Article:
Using Eq. (25) in Eq. (24) gives ${\xi}_{0}$ as a function of ${\xi}_{p}$ and the flap angle
${\xi}_{o}=\frac{{\xi}_{p}}{2}\sqrt{\frac{{\xi}_{p}^{2}}{{l}^{2}}{R}^{2}{\mathrm{tan}}^{2}{\delta}_{p}+1}+\frac{l}{2R\mathrm{tan}{\delta}_{p}}{\mathrm{sinh}}^{-1}\left(\frac{{\xi}_{p}}{l}R\mathrm{tan}{\delta}_{p}\right)\text{(28)}$
For ${\delta}_{p}=0$ , Eqs. (26) and (28) are indeterminate. Thus, in the limit as ${\delta}_{p}\to 0$ , these equations should be replaced with the leading-order solution from the Taylor series expansion
$R=1+\sqrt{4{\delta}_{p}^{2}+1}\text{(29)}$
${\xi}_{o}=\frac{{\xi}_{p}}{2}\left(1+\sqrt{\frac{{\xi}_{p}^{2}}{{l}^{2}}{R}^{2}{\delta}_{p}^{2}+1}\right)\text{(30)}$
For double-precision computations, roundoff error becomes noticeable for ${\delta}_{p}<0.0006$ deg. Using Eq. (29) instead of Eq. (26) for ${\delta}_{p}<=0.1$ deg introduces errors for R on the order of 1.0 × 10^{-4} percent. For ${\delta}_{p}<=0.01$ deg, Eq. (29) produces errors on the order of 1.0 × 10^{-6} percent.
With the relations described above, the geometry of the parabolic flap can be computed as follows: given a chord length, c, airfoil camber distribution, ${y}_{c0}$ , airfoil thickness distribution, t(x_{o}), location of the flap hinge point, (x_{f}, y_{f}), and flap angle, ${\delta}_{p}$ , Eqs. (15) and (16) can be used to define the flap neutral line. Equation (26) is then used to compute the constant, R, which is used in Eqs. (25) and (27) to compute ${\xi}_{TE}$ and ${\eta}_{TE}$ . Given an axial coordinate aft of the hinge point that lies along the airfoil chord line with zero flap deflection, x_{o}, the point on the flap neutral line that corresponds to this same axial location is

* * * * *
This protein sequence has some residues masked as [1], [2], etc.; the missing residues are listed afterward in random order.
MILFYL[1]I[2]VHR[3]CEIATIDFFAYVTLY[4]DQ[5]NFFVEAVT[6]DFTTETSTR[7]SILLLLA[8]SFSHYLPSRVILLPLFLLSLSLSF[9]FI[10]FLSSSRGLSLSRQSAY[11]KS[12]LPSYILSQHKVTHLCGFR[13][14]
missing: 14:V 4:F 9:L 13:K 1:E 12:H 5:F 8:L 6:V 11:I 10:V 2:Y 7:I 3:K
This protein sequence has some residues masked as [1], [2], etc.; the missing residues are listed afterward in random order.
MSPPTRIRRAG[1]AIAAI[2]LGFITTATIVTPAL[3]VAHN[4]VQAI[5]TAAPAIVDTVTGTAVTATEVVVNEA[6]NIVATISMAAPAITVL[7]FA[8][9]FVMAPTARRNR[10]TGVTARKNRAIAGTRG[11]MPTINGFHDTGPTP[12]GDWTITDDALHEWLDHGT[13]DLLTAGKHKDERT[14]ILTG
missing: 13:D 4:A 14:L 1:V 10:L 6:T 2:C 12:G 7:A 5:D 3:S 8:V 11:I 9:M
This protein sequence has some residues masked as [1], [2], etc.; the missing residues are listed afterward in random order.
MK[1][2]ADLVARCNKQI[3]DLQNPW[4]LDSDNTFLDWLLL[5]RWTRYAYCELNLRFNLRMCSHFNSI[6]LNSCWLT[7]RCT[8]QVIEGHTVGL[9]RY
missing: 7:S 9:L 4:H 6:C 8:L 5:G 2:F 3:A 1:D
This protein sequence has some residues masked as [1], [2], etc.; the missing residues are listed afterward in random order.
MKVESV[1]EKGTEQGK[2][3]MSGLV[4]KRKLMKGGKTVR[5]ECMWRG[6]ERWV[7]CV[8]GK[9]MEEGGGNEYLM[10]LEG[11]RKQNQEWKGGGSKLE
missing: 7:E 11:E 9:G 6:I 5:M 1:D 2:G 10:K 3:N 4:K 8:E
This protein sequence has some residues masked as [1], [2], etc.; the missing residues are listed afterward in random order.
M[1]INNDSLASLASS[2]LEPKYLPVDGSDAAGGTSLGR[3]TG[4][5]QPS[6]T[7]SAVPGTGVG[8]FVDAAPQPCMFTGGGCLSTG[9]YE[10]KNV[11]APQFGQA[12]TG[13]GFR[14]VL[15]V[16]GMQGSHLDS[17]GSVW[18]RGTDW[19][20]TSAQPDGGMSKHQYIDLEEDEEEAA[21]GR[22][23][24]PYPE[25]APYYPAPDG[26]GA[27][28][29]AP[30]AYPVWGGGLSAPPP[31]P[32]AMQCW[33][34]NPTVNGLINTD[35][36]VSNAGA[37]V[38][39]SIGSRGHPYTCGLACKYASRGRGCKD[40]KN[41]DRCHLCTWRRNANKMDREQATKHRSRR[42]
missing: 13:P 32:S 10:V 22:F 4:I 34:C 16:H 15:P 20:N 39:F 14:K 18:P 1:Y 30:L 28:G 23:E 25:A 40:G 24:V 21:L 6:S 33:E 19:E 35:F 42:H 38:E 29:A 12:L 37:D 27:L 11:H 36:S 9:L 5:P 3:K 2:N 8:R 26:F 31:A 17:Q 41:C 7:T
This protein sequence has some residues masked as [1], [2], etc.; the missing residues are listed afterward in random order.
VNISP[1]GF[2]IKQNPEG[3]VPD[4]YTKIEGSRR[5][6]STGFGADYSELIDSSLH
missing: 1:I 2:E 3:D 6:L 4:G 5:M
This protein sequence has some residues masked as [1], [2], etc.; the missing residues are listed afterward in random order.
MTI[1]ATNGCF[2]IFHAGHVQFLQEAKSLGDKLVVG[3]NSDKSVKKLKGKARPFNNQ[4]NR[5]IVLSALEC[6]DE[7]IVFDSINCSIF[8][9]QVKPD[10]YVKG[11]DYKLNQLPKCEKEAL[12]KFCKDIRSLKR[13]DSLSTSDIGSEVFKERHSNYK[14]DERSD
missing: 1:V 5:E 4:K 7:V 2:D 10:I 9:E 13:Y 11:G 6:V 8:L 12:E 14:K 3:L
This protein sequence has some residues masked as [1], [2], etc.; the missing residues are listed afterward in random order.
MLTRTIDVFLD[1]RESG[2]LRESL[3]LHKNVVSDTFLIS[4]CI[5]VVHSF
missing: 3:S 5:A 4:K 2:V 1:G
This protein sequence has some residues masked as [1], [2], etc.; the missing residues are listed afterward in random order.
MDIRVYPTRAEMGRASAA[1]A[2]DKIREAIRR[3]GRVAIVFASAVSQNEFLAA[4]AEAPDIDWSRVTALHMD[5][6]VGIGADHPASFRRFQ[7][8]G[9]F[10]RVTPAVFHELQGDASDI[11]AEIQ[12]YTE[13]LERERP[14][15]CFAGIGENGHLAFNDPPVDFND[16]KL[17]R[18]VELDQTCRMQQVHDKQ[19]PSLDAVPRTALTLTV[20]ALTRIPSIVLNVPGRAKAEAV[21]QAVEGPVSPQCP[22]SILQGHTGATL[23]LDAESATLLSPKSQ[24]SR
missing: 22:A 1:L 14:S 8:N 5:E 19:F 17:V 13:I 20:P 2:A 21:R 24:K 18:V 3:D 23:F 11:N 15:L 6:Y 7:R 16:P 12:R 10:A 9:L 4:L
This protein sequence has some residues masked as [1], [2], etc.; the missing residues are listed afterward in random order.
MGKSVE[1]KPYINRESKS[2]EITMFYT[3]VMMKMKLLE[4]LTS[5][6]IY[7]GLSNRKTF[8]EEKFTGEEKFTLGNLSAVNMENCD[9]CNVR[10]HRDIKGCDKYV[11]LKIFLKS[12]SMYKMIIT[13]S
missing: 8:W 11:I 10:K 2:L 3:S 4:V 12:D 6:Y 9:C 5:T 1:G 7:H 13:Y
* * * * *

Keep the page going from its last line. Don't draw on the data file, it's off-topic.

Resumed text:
${\xi}_{o}=\frac{\left({x}_{o}-{x}_{f}\right)}{\left(c-{x}_{f}\right)}l\text{(31)}$
Equation (28) is then used to solve for the corresponding ${\xi}_{p}$ value using an iterative solver such as Newton's method. An initial guess of ${\xi}_{p}={\xi}_{TE}{\xi}_{o}/l$ yields good results. Equations (20) and (21) are used to evaluate the parabolic function and its first derivative at each value of ${\xi}_{p}$ . The coordinates of the deflected parabolic flap neutral line in the flap coordinate system, $({\xi}_{p},\text{}{\eta}_{p}\text{)}$ , can be transformed to the airfoil coordinate system (x_{p},y_{p}) through the transformation
${x}_{p}={x}_{f}+{\xi}_{p}\mathrm{cos}\varphi -{\eta}_{p}\mathrm{sin}\varphi \text{(32)}$
${y}_{p}={y}_{f}+{\xi}_{p}\mathrm{sin}\varphi +{\eta}_{p}\mathrm{cos}\varphi \text{(33)}$
From the definition of the flap neutral line and Eq. (31), the y-coordinate of any point along the undeflected flap neutral line can be found from
${y}_{nl}={y}_{f}\left(1-\frac{{\xi}_{o}}{l}\right)={y}_{f}\left[1-\frac{({x}_{o}-{x}_{f})}{(c-{x}_{f})}\right]\text{(34)}$
The vertical distance between the camber line and the undeflected flap neutral line at any point, x_{o}, is
$\Delta {y}_{c}\left({x}_{o}\right)\equiv {y}_{c0}\left({x}_{o}\right)-{y}_{nl}\left({x}_{o}\right)\text{(35)}$
The transformed camber line at the point of interest is found by an offset to the transformed flap neutral line, rotated by the change in local angle of the flap neutral line, $\gamma $ . Using Eq. (22) gives
$\Delta {y}_{c}\left({x}_{o}\right)\equiv {y}_{c0}\left({x}_{o}\right)-{y}_{nl}\left({x}_{o}\right)\text{(35)}$
The transformed camber line at the point of interest is found by an offset to the transformed flap neutral line, rotated by the change in local angle of the flap neutral line, $\gamma $ . Using Eq. (22) gives
${x}_{c}=\left\{\begin{array}{cc}{x}_{o},& 0<{x}_{o}<{x}_{f}\\ {x}_{p}+\Delta {y}_{c}\mathrm{sin}\left[{\mathrm{tan}}^{-1}\left(\frac{2{\xi}_{p}}{{\xi}_{TE}}\mathrm{tan}{\delta}_{p}\right)\right],& {x}_{f}<{x}_{o}<c\end{array}\right.\text{(36)}$
${y}_{c}=\left\{\begin{array}{cc}{y}_{c0},& 0<{x}_{o}<{x}_{f}\\ {y}_{p}+\Delta {y}_{c}\mathrm{cos}\left[{\mathrm{tan}}^{-1}\left(\frac{2{\xi}_{p}}{{\xi}_{TE}}\mathrm{tan}{\delta}_{p}\right)\right],& {x}_{f}<{x}_{o}<c\end{array}\right.\text{(37)}$
The slope of the camber line including flap deflection can be found by adding the original camber-line slope given in Eq. (12) to the slope of the transformed flap neutral line, given in Eq. (22), at any point of interest. This gives
$\frac{d{y}_{c}}{dx}=\left\{\begin{array}{cc}d{y}_{c0}/dx,& 0\le {x}_{o}\le {x}_{f}\\ \mathrm{tan}\left(\varphi +\gamma \right),& {x}_{f}\le {x}_{o}\le c\end{array}\right.\text{(38)}$